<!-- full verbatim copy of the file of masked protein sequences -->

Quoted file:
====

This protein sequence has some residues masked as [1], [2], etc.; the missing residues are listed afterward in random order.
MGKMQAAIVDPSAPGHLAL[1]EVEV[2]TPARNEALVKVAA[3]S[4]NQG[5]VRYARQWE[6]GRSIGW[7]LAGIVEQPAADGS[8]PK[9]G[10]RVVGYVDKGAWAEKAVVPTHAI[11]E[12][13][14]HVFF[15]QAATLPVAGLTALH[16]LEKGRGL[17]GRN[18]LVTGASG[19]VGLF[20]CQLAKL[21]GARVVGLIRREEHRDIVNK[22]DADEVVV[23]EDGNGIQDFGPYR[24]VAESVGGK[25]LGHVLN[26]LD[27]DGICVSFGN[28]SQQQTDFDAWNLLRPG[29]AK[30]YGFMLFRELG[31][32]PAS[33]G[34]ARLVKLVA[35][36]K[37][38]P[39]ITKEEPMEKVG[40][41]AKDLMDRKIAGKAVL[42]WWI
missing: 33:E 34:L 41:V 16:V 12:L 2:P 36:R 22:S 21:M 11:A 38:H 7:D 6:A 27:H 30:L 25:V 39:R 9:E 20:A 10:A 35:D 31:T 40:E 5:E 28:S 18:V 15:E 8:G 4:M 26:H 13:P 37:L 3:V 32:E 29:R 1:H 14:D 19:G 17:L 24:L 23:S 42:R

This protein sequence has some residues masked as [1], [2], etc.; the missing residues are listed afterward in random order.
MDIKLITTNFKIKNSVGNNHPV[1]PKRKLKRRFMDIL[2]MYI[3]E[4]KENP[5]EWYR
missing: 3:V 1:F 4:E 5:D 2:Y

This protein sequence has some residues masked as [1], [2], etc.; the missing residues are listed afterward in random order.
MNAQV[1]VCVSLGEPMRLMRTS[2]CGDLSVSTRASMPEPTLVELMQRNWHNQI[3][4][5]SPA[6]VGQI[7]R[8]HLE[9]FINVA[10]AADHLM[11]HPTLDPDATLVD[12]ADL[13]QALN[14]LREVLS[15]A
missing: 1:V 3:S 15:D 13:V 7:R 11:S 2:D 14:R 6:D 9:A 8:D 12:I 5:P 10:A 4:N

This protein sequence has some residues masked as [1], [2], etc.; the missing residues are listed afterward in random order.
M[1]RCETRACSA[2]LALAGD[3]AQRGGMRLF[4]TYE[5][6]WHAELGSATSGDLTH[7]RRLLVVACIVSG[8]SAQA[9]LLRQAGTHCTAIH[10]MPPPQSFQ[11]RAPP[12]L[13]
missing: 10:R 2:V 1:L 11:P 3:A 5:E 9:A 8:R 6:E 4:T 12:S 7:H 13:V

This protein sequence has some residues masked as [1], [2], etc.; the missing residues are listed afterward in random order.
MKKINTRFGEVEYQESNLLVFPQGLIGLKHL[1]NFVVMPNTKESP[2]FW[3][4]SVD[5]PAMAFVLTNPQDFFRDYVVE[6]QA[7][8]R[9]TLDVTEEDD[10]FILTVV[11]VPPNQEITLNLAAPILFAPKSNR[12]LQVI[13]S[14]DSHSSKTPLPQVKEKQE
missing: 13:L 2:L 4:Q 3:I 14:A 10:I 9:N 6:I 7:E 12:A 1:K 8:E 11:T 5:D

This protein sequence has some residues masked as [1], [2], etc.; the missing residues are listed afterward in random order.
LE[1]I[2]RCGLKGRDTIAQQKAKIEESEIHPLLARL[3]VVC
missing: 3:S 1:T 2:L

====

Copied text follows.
This protein sequence has some residues masked as [1], [2], etc.; the missing residues are listed afterward in random order.
MGKMQAAIVDPSAPGHLAL[1]EVEV[2]TPARNEALVKVAA[3]S[4]NQG[5]VRYARQWE[6]GRSIGW[7]LAGIVEQPAADGS[8]PK[9]G[10]RVVGYVDKGAWAEKAVVPTHAI[11]E[12][13][14]HVFF[15]QAATLPVAGLTALH[16]LEKGRGL[17]GRN[18]LVTGASG[19]VGLF[20]CQLAKL[21]GARVVGLIRREEHRDIVNK[22]DADEVVV[23]EDGNGIQDFGPYR[24]VAESVGGK[25]LGHVLN[26]LD[27]DGICVSFGN[28]SQQQTDFDAWNLLRPG[29]AK[30]YGFMLFRELG[31][32]PAS[33]G[34]ARLVKLVA[35][36]K[37][38]P[39]ITKEEPMEKVG[40][41]AKDLMDRKIAGKAVL[42]WWI
missing: 33:E 34:L 41:V 16:V 12:L 2:P 36:R 22:S 21:M 11:A 38:H 7:D 6:A 27:H 30:L 25:V 39:R 9:E 20:A 10:A 35:D 31:T 40:E 5:E 28:S 18:V 15:E 8:G 4:M 26:H 13:P 37:L 3:V 32:E 29:R 1:H 14:D 19:G 17:L 24:L 23:S 42:R

This protein sequence has some residues masked as [1], [2], etc.; the missing residues are listed afterward in random order.
MDIKLITTNFKIKNSVGNNHPV[1]PKRKLKRRFMDIL[2]MYI[3]E[4]KENP[5]EWYR
missing: 3:V 1:F 4:E 5:D 2:Y

This protein sequence has some residues masked as [1], [2], etc.; the missing residues are listed afterward in random order.
MNAQV[1]VCVSLGEPMRLMRTS[2]CGDLSVSTRASMPEPTLVELMQRNWHNQI[3][4][5]SPA[6]VGQI[7]R[8]HLE[9]FINVA[10]AADHLM[11]HPTLDPDATLVD[12]ADL[13]QALN[14]LREVLS[15]A
missing: 1:V 3:S 15:D 13:V 7:R 11:S 2:D 14:R 6:D 9:A 8:D 12:I 5:P 10:A 4:N

This protein sequence has some residues masked as [1], [2], etc.; the missing residues are listed afterward in random order.
M[1]RCETRACSA[2]LALAGD[3]AQRGGMRLF[4]TYE[5][6]WHAELGSATSGDLTH[7]RRLLVVACIVSG[8]SAQA[9]LLRQAGTHCTAIH[10]MPPPQSFQ[11]RAPP[12]L[13]
missing: 10:R 2:V 1:L 11:P 3:A 5:E 9:A 8:R 6:E 4:T 12:S 7:H 13:V

This protein sequence has some residues masked as [1], [2], etc.; the missing residues are listed afterward in random order.
MKKINTRFGEVEYQESNLLVFPQGLIGLKHL[1]NFVVMPNTKESP[2]FW[3][4]SVD[5]PAMAFVLTNPQDFFRDYVVE[6]QA[7][8]R[9]TLDVTEEDD[10]FILTVV[11]VPPNQEITLNLAAPILFAPKSNR[12]LQVI[13]S[14]DSHSSKTPLPQVKEKQE
missing: 13:L 2:L 4:Q 3:I 14:A 10:I 9:N 6:I 7:E 12:A 1:K 8:E 11:T 5:D

This protein sequence has some residues masked as [1], [2], etc.; the missing residues are listed afterward in random order.
LE[1]I[2]RCGLKGRDTIAQQKAKIEESEIHPLLARL[3]VVC
missing: 3:S 1:T 2:L